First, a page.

Gluten, Lactose, and Nonconstituent Coordination
Posted by Neal on September 28, 2011
Longtime reader and occasional blogger Blar sent me an unusual coordination, complete with a picture:
The meaning of this phrase is clear enough: The kefir (whatever that is) is gluten-free and for the most part lactose free. (Actually, does 99% lactose free mean that 1% of the kefir consists of lactose, or that 99% of whatever lactose was there has been removed? Either way, I’ll just leave it as “for the most part lactose free”.) But the syntax is so, so bad! It just goes to show that you can’t always factor out the common part of two coordinated phrases and end up with something assume that the resulting coordination will be grammatical. Just because you can replace John sang and Marsha sang with John and Marsha sang doesn’t mean you can replace gluten free and 99% lactose free with gluten and 99% lactose free. But why not?
Let’s take a look at gluten-free and 99% lactose free separately. Gluten is a noun; free is an adjective; and together they form the compound adjective gluten free. The compound adjective lactose free is composed in the same way. In addition, the noun 99% modifies the compound adjective lactose free to create the bigger adjective 99% lactose free. In the diagram, this structure is shown by having lactose and free under one roof, or in syntactic jargon, forming a constituent. 99% lactose free is a larger constituent, all contained under the bigger roof.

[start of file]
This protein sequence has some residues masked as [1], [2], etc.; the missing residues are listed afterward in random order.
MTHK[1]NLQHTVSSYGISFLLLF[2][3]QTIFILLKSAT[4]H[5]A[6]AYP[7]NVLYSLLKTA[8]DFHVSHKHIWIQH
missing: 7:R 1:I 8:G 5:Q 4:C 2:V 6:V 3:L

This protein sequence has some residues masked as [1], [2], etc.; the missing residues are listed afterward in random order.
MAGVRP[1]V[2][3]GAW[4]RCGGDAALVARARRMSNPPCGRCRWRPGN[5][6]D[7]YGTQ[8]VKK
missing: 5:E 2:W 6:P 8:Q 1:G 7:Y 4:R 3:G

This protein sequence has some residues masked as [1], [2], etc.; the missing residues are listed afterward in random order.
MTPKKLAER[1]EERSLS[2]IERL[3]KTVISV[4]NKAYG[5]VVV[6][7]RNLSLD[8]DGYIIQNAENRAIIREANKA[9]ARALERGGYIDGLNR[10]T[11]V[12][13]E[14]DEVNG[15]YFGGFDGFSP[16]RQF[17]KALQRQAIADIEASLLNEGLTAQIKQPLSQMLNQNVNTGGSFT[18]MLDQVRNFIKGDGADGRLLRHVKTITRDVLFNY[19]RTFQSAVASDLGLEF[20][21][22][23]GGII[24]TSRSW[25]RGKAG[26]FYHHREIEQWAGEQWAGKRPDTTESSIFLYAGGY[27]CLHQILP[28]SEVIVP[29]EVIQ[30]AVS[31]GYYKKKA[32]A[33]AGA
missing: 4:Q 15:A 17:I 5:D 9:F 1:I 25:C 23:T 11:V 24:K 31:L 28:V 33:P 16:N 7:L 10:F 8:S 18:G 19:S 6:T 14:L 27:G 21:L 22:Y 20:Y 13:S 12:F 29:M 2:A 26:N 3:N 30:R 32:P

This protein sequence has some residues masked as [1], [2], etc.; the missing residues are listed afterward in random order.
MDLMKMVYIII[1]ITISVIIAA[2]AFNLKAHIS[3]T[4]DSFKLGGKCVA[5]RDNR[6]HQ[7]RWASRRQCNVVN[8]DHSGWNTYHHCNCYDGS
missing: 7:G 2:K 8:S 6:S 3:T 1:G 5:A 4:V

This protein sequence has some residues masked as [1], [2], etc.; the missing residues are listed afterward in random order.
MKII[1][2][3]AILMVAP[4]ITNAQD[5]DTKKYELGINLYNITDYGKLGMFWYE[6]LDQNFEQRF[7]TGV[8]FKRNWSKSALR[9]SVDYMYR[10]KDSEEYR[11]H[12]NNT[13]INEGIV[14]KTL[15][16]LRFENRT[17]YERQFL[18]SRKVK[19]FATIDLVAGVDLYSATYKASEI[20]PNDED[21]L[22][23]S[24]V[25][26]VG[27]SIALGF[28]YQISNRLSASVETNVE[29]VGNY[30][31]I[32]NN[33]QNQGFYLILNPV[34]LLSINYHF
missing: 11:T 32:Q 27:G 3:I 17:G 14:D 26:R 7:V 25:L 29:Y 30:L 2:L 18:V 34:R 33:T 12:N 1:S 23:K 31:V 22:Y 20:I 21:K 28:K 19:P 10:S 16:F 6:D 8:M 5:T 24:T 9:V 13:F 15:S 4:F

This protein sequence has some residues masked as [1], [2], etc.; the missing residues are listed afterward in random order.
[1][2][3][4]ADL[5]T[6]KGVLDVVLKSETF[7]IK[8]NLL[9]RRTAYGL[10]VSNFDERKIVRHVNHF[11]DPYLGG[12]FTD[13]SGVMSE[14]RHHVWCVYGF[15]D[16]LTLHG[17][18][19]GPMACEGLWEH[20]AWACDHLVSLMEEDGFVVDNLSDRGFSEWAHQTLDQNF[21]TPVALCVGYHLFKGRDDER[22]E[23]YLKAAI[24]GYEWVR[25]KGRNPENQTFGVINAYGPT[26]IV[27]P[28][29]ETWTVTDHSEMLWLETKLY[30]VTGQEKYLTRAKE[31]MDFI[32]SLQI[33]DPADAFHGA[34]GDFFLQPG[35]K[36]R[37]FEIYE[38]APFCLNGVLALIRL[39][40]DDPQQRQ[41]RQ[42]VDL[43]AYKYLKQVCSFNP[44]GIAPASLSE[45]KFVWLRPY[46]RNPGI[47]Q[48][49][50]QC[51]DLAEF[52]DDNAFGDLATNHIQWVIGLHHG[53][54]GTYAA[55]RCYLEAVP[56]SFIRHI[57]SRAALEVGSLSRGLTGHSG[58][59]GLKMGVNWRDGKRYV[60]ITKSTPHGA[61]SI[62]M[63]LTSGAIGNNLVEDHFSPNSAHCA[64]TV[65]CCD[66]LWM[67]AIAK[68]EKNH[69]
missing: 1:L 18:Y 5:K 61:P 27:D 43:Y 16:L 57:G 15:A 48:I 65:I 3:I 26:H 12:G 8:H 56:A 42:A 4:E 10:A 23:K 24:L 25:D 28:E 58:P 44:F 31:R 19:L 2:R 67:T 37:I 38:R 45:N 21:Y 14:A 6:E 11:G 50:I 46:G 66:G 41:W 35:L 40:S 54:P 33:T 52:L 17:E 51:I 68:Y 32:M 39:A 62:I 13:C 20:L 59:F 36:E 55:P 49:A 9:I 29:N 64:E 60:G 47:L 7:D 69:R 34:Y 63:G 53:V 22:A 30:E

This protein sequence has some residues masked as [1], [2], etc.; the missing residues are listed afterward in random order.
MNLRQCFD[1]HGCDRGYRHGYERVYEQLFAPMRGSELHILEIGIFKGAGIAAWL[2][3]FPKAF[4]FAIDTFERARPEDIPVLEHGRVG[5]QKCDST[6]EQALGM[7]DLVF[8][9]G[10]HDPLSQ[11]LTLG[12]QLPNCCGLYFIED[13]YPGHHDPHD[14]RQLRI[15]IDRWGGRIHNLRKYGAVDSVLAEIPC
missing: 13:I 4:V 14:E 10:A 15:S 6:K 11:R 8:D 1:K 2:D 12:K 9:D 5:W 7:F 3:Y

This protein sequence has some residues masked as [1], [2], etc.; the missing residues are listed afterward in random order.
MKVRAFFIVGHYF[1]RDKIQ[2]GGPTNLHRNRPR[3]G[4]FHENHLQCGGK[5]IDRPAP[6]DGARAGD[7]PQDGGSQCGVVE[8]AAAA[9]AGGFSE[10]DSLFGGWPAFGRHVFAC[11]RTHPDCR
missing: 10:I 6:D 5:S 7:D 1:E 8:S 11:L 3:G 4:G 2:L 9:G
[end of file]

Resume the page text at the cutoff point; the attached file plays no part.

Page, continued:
99% lactose, however, is not a constituent. So maybe gluten and 99% lactose don’t coordinate well because 99% lactose isn’t a constituent.
Unfortunately, that alone won’t explain the ungrammaticality, because nonconstituent coordination (NCC) happens a lot, in phrases like I sent the package by UPS and the tax return via the postal service. The package by UPS is not a constituent, and neither is the tax return via the postal service. NCC tends to flow more smoothly when the coordinated pieces have similar structures (i.e. when they’re “parallel”), as in this example, with both coordinates consisting of a noun phrase naming a thing sent and a prepositional phrase naming the deliverer. Gluten and 99% lactose, in contrast, are not parallel in this way.
So what happens if we make them parallel? How about:
100% gluten and 99% lactose free
Nope, still no good for me. How is it for you?
This entry was posted on September 28, 2011 at 11:03 pm and is filed under Food-related, Zeugmatic. You can follow any responses to this entry through the RSS 2.0 feed. You can leave a response, or trackback from your own site.